The experimentation did not end there. On the roof are 75 birch trees, each several metres high, in an architectural garden. ‘We started growing them in the south of the Netherlands. By keeping the water level just beneath the surface, we trained them to grow their roots horizontally. When we moved them from the nursery, we knotted the roots together, then spread them out on the rooftop, as the overlapping of the roots creates a strong structure,’ says Maas. ‘Growing them was a simple but lengthy process; it took five years.’ The bowl shape means that the building has a limited footprint on the ground floor, while the roof is roomier, also offering wider views over the Museumpark and the city beyond.
To ensure energy efficiency, MVRDV installed underground thermal storage for climate control, solar panels, LED lighting and high-performance insulation. Rainwater is stored for use in irrigation and the toilet facilities, while the remaining water run-off is directed into a neighbouring pond (belonging to Het Nieuw Instituut), which will be converted into a water basin for the surroundings.
Maas also invited other creatives to contribute to the project. The ground floor comprises two half-moon shaped spaces; one of them contains the entrance hall and the other a loading dock. They are separated by glass. Artist John Körmeling took advantage of the high ceiling here to create a mezzanine, so visitors can watch art handlers at work on the other side of the transparent wall. Amsterdam-based design firm Concrete created a mobile table system for the rooftop restaurant, which means it can be transformed into a gallery or performance space at any time. Artist and photographer Marieke van Diemen designed the atrium’s 13 floating glass display cases: when an artwork is removed from storage, it will immediately be put into a case for protection, but will still be on view. ‘We developed a system where you can see the exhibits at all angles; you can even walk on top of them, or see them below from the glass bridges,’ says Maas.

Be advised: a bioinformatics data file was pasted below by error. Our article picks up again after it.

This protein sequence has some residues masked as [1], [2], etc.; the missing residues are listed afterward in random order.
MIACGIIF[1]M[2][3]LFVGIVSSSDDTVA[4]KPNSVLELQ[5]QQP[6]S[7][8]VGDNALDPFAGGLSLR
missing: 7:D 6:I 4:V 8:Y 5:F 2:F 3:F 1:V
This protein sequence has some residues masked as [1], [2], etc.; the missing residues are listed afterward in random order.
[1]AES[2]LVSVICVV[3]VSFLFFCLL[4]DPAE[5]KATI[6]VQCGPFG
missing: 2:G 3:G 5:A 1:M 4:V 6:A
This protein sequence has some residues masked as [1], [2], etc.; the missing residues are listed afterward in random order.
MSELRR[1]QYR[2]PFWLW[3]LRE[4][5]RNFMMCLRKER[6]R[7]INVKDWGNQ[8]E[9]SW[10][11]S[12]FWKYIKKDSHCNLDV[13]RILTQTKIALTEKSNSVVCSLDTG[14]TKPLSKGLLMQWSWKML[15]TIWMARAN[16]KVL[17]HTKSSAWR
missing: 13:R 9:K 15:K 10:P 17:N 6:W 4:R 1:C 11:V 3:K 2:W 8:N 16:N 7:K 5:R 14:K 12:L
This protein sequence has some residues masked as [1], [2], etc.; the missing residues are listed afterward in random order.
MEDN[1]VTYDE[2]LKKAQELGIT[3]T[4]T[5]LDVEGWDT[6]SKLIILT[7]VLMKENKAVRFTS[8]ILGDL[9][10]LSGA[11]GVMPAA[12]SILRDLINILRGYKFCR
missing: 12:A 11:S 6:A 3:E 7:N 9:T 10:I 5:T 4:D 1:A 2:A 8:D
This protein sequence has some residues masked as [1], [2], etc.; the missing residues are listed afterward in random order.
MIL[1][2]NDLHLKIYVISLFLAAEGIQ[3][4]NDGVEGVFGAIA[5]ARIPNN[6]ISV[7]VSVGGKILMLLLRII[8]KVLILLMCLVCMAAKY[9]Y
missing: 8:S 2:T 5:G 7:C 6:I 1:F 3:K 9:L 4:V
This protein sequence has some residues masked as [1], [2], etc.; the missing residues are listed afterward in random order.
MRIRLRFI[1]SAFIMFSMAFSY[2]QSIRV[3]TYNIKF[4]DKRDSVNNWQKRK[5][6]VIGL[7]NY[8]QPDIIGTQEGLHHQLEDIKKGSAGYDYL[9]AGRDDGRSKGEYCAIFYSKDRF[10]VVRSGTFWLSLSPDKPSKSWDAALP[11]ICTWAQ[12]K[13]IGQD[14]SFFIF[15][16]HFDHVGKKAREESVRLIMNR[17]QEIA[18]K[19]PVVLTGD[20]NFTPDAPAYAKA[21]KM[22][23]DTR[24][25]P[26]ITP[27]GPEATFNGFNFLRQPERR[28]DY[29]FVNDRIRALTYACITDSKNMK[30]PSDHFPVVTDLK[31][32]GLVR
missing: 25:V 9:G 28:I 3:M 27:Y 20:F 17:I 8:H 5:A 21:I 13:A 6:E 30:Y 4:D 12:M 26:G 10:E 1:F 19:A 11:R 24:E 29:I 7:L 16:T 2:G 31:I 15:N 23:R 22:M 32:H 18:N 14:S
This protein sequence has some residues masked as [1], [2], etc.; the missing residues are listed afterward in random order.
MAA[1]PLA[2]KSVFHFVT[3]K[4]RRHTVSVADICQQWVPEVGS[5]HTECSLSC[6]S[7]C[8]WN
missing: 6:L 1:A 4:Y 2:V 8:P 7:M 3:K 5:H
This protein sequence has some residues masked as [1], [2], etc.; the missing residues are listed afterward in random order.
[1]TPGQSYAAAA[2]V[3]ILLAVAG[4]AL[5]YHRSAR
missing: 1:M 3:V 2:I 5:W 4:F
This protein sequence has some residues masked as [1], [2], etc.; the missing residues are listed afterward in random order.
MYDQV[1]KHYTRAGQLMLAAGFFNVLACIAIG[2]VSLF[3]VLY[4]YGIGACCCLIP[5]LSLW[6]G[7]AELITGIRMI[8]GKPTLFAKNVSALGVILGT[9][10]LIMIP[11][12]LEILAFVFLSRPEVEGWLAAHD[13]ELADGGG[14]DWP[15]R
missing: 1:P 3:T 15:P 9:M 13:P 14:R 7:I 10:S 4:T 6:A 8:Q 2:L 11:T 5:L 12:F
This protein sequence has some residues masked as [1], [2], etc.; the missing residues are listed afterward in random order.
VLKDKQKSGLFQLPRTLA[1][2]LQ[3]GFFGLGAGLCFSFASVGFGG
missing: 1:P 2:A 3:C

There will be storage depots on floors one to five, the education centre will be on the second, galleries on the third and fourth, and the Stichting De Verre Bergen suite (named after Rotterdam’s social investment fund, which covered the building cost of the Depot alongside the City Council) on the fifth. The atrium occupies the central space on all floors and its crisscrossing staircases lead visitors through various public areas, all the way up to the rooftop. Each atrium staircase will have a landing exactly in the centre of the building, allowing visitors a panoramic view from the heart of the Depot.
An architectural marvel and a landmark for the city of Rotterdam, the Depot marks a new wave of urban development in Europe’s largest seaport. The next few years will see the unveiling of MVRDV’s Harbour Experience Centre, the Feyenoord Stadium by OMA, and the Fenix Museum of Migration by MAD Architects, to name a few. As one of the draughtsmen of the city’s bold architecture statements, Maas calls it ‘a kind of laboratory’. ‘Innovations are allowed in Rotterdam,’ he says. ‘The process has actually been going on for 50 years and we have made a very beautiful collection of urban interventions; here you see the experiments of our time.’ §